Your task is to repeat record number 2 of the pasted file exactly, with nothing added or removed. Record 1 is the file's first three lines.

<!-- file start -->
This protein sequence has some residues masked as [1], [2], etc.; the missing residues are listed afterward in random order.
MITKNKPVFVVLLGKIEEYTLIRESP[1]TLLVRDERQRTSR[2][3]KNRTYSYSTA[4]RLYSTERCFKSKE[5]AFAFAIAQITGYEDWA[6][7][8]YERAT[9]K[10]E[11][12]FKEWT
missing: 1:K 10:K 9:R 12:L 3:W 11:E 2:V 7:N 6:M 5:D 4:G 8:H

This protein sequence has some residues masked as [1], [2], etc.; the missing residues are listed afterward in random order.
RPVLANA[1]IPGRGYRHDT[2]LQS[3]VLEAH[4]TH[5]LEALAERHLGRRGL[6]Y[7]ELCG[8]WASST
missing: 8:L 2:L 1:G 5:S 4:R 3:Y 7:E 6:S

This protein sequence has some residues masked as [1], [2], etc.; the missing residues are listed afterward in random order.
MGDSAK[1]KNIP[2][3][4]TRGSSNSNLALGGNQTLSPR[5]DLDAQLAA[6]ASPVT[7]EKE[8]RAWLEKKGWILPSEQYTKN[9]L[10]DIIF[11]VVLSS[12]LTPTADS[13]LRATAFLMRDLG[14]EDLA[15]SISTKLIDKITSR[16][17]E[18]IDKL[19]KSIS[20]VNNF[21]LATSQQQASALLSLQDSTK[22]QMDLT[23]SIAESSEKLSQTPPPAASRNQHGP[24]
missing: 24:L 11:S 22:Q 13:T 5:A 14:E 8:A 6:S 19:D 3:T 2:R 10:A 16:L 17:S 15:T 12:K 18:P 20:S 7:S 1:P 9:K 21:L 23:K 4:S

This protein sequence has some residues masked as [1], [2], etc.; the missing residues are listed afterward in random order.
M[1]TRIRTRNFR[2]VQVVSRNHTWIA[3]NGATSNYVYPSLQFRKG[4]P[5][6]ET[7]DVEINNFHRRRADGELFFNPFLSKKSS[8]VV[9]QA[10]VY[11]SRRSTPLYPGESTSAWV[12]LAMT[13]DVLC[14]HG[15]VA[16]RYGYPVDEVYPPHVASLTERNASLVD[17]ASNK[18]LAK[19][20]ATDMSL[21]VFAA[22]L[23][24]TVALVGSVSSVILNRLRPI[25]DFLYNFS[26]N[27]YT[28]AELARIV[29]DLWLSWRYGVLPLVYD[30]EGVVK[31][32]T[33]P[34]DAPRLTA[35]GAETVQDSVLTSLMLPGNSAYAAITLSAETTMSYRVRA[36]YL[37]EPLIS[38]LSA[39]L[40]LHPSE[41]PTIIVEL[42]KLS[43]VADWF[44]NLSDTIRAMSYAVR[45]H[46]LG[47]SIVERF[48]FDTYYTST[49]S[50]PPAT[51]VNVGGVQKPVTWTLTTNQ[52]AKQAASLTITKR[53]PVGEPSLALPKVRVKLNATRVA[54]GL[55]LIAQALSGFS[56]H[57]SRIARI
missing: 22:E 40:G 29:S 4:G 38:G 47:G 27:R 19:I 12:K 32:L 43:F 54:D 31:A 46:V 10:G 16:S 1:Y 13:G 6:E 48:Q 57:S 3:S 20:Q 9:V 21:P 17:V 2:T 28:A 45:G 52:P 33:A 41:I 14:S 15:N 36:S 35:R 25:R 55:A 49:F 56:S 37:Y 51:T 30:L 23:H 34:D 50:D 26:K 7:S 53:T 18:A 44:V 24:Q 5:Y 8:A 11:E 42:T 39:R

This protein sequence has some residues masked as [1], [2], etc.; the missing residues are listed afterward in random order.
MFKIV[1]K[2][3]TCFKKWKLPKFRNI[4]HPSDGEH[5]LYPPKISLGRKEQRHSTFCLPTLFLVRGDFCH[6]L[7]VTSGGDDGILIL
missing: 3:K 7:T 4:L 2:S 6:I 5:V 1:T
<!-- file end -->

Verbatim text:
This protein sequence has some residues masked as [1], [2], etc.; the missing residues are listed afterward in random order.
RPVLANA[1]IPGRGYRHDT[2]LQS[3]VLEAH[4]TH[5]LEALAERHLGRRGL[6]Y[7]ELCG[8]WASST
missing: 8:L 2:L 1:G 5:S 4:R 3:Y 7:E 6:S